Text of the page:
“Instead of researching expansion of the ban, they should be considering rescinding the ban altogether."
Denton, Texas (PRWEB) September 30, 2011
The International Premium Cigar & Pipe Retailers Association says the proposed expansion of the Denton, Texas smoking ban would be tantamount to turning the city into a nanny state run by Big Brother. Research into the matter is expected to continue by City Council until December when a decision would be made as to whether or not the council will vote on the issue.
The current ban prohibits smoking in city-owned buildings, schools and stores, and requires restaurants to have designated smoking areas. The proposal under consideration would ban smoking in all city workplaces, bars and restaurants.
“Instead of researching expansion of the ban, they should be considering rescinding the ban altogether. We are against any form of legislated smoking ban and favor, instead, the rights of business owners to decide for themselves what the smoking policy would be in their respective establishments,” said Bill Spann, chief executive officer of the IPCPR. The association represents some 2,000 small businesses comprised mostly of family-owned, neighborhood cigar stores, manufacturers and distributors of premium cigars and related accoutrements.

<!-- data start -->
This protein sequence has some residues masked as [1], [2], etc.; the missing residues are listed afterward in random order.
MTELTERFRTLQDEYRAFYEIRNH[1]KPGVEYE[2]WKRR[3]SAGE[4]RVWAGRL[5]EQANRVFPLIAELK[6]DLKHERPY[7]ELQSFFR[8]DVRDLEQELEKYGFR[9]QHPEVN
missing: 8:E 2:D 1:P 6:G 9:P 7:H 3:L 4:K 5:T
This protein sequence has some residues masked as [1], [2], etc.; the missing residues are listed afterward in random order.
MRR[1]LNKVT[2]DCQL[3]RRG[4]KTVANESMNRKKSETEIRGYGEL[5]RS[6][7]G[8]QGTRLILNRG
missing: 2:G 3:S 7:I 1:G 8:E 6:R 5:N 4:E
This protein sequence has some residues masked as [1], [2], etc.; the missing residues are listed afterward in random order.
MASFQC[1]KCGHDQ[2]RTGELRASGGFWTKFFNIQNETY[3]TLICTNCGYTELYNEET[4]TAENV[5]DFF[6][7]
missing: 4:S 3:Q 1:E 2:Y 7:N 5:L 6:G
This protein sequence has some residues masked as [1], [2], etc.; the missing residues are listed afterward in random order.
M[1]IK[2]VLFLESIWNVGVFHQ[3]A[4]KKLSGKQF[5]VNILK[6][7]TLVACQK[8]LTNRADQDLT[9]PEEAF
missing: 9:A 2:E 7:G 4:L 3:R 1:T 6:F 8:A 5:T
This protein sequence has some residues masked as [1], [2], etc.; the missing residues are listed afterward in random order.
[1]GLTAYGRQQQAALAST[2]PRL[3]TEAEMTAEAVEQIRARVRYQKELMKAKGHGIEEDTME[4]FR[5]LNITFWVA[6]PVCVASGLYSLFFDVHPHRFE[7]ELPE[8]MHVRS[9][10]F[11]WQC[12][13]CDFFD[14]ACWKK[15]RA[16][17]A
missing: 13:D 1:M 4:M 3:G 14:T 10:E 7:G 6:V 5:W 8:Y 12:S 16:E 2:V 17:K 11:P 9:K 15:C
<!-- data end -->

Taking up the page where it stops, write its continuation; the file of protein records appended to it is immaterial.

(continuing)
“It is our understanding that one person brought this up, citing economic statistics in two other Texas cities that alleged no negative effects from an expanded ban. Well, there are plenty of statistics that prove otherwise, that smoking bans do, indeed, cost jobs, hurt businesses and lose tax revenues. But that’s not the point. The point is that people are fed up with government telling them what to do and where they can or cannot do it,” Spann said.
Spann pointed out that smoking bans are usually based on a lackadaisical public that doesn’t realize that its rights are taken away from them.
He cited a report by the Heartland Institute that “… studies have shown that smoking bans hurt small businesses…. In Ohio, for example, the Department of Job and Family Services predicted a 10,000-job gain for the state’s hospitality and leisure industry prior to the ban’s implementation. In reality, the industry lost 5,400 jobs during the first 12 months of the smoking ban,” according to the Institute’s report.*
“Business owners should have the right to declare whether or not smoking should be allowed on their premises, just as employees and customers should have the right to work in or patronize those businesses. But when a governmental body tells proprietors how to run their businesses, they risk losing business and tax revenues to surrounding cities. Smokers and non-smokers alike should be up in arms over the prospects of another Constitutional right being taken away from the citizens of Texas,” Spann said.